Another crucial point is that you learn the distinction between key information and supporting information. If you decide to make notes at home or in the lectures, don’t simply copy the slides or the book. Make sure you understand the essence of the lesson first. After that, you could proceed to write down the most important information only. I see many high school students (but even graduate and undergraduate students) wasting precious hours in an attempt to transfer all the information from the textbook to their notebooks. Don’t be that person.

Write down what you achieved or want to achieve.

This really helped me to stay motivated. Buy a nice-looking notebook at your local stationery store (or wherever people buy notebooks). You should write down two types of goals. Short-term and long-term goals. The former can be about cooking at least five healthy meals this week, sticking to your workout schedule, or visiting your grandma in the weekends. As for the latter, don’t be afraid to be ambitious. Do you want to become the CEO of a Fortune 500 company? Write it down. Just make sure to take one step at a time. A goal this big should be divided into several other short-and-long-term objectives. Doing this will help you keep your eyes on the prize in times of weakness.

In addition, be proud of what you achieved. If you finally aced the GRE after multiple attempts, take your notebook and add it to your list of achievements. As the list becomes longer, your self-confidence and ambition will both start to grow.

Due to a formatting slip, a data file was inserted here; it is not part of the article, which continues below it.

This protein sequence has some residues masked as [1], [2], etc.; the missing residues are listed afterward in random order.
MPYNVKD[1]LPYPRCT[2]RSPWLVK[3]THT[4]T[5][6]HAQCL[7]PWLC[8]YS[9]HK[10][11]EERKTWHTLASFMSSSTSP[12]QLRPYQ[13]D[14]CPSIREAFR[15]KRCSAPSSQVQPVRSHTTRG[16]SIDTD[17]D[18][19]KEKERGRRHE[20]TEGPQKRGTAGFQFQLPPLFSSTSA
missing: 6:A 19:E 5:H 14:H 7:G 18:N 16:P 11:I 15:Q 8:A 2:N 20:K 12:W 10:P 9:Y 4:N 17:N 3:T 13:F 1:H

Live a healthy life.

I have known several students who did all of the above and still failed to graduate in the end. These were all people who started to neglect the needs of their bodies and minds. You can’t expect to effectively retain information if you have only slept three hours. And no, caffeine does not substitute for a good night’s rest. Be sure to sleep enough, eat healthy meals and work out regularly.

Note how I mentioned body and mind. Maintaining good spiritual health is equally important to eating vegetables and practicing sports. This entails more than just avoiding things like depression. Make sure to meditate, go out with friends, and take some time for yourself every once in a while. Overloaded minds cannot absorb any more information and will eventually crash.

Get up very early.

During the second year of my undergraduate studies, I found myself in a very busy period, juggling multiple jobs and responsibilities next to my studies. When I found myself struggling to complete all my tasks and still have some time for myself, I started waking up at 4:30 AM. After a workout and some breakfast, I would start studying and prepare the classes I had to teach. When it was finally time for lunch, I had finished the largest chunk of my work while my peers were just starting to wake up! A, truly, incredible sensation.

Of course, not everyone has to opportunity to wake up so early. Regardless of the time you pick, be consistent (as mentioned before, build good habits). You will notice it gives your day more structure while also providing you with a sense of accomplishment.

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Adam Rybko

Adam Rybko

MSc Development Economics @ LSE. I’m a high-achieving graduate student who writes about productivity, university admissions, and financially smart collecting.